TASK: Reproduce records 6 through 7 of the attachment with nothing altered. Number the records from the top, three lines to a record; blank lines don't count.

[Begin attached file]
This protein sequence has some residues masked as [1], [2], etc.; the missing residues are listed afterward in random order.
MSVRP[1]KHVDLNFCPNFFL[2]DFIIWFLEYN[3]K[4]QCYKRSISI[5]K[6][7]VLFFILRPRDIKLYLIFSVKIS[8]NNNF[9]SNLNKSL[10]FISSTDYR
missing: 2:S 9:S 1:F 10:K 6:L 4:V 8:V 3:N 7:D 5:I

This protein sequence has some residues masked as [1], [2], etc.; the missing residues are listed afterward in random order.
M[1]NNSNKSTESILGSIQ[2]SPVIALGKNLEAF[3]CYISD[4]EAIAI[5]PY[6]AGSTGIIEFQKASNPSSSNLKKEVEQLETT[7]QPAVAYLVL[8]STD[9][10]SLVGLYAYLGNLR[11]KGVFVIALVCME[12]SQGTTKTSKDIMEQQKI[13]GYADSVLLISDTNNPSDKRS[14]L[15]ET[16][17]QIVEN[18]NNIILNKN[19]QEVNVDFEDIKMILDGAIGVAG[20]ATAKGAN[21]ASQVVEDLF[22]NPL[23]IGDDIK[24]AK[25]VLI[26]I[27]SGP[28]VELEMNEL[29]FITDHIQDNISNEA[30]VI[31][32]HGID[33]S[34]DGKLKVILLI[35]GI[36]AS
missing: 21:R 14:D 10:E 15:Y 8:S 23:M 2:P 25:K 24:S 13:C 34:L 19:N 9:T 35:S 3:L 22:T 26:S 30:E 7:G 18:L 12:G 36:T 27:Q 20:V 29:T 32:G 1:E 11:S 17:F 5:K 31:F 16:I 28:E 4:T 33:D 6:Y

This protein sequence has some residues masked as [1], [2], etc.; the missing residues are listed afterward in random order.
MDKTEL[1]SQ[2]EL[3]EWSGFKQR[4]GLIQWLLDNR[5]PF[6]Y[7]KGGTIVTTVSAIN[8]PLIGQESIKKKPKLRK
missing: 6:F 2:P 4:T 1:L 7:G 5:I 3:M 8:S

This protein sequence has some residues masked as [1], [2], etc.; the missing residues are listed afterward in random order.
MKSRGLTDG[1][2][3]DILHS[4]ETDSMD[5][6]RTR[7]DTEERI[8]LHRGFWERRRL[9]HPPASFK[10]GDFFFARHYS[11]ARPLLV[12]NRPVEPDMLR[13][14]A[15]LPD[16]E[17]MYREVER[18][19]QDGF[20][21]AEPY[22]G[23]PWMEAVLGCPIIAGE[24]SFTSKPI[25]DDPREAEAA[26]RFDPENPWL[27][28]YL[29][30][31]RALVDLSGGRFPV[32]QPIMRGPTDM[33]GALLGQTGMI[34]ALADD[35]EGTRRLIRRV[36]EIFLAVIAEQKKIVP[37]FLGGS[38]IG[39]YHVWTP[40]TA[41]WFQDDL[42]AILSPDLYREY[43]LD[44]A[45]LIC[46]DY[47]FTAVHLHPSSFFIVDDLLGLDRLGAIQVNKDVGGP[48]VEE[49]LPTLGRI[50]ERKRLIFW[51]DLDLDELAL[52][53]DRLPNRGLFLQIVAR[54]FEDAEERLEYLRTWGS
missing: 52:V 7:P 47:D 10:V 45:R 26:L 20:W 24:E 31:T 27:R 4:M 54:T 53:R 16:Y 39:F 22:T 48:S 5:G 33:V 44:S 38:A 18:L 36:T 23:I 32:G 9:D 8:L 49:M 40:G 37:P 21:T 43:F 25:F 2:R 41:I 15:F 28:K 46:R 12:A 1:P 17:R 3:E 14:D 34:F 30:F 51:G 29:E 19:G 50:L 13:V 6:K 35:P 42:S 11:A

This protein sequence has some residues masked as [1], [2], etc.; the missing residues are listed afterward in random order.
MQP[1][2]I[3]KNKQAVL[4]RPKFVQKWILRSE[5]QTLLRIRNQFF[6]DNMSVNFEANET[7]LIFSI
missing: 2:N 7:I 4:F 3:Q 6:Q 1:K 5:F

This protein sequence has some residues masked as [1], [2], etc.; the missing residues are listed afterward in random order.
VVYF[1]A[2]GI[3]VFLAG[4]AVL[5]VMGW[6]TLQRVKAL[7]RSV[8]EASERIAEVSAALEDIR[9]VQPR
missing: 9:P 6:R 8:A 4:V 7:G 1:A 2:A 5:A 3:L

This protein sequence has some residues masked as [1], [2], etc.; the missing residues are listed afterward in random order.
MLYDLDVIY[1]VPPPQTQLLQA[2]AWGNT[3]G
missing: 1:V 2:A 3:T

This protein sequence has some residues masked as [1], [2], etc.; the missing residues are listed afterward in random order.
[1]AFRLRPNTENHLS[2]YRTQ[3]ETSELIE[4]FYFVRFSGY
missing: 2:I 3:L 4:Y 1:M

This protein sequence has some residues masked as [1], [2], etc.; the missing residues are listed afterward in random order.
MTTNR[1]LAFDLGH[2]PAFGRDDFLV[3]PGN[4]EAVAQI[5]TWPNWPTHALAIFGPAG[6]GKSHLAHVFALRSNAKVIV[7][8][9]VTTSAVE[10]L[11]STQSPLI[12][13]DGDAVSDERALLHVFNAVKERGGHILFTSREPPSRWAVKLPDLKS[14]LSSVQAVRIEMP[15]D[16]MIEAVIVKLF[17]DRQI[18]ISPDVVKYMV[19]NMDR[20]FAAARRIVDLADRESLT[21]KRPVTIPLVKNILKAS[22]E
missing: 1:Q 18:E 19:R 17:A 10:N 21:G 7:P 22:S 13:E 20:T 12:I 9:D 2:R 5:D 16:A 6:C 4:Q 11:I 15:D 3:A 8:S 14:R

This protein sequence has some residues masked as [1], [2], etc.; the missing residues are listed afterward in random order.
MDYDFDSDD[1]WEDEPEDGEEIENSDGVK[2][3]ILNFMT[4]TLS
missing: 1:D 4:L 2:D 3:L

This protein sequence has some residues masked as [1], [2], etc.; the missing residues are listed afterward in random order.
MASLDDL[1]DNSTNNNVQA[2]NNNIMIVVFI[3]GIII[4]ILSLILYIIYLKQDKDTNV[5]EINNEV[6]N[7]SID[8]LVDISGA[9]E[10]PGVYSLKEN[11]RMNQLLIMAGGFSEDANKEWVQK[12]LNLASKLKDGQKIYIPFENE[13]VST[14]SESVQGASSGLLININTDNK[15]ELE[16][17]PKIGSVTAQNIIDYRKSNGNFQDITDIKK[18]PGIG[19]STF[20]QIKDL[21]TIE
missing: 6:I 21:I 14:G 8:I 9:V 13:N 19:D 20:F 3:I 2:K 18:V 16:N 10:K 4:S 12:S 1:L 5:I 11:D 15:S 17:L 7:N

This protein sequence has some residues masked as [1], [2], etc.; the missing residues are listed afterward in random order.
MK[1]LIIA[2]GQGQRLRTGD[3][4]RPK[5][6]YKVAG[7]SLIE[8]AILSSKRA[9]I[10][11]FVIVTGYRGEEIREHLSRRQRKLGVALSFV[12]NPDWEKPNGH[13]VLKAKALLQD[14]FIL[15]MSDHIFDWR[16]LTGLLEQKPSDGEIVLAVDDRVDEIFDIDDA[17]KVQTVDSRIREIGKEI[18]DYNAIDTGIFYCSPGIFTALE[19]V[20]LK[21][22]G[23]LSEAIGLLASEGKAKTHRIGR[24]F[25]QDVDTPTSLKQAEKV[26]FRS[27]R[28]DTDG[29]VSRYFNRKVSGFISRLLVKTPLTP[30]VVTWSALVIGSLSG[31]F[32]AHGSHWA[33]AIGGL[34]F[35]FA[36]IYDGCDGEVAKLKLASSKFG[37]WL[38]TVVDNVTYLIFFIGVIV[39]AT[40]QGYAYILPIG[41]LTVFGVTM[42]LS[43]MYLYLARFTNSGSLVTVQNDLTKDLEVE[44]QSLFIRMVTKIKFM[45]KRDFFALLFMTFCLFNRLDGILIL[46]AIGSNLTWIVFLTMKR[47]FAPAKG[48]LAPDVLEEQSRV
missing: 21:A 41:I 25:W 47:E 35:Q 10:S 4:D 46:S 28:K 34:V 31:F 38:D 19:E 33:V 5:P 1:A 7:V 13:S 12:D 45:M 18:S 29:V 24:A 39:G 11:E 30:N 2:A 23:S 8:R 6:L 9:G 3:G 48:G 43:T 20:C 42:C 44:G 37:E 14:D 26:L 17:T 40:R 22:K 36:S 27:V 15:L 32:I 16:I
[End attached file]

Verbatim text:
This protein sequence has some residues masked as [1], [2], etc.; the missing residues are listed afterward in random order.
VVYF[1]A[2]GI[3]VFLAG[4]AVL[5]VMGW[6]TLQRVKAL[7]RSV[8]EASERIAEVSAALEDIR[9]VQPR
missing: 9:P 6:R 8:A 4:V 7:G 1:A 2:A 5:A 3:L

This protein sequence has some residues masked as [1], [2], etc.; the missing residues are listed afterward in random order.
MLYDLDVIY[1]VPPPQTQLLQA[2]AWGNT[3]G
missing: 1:V 2:A 3:T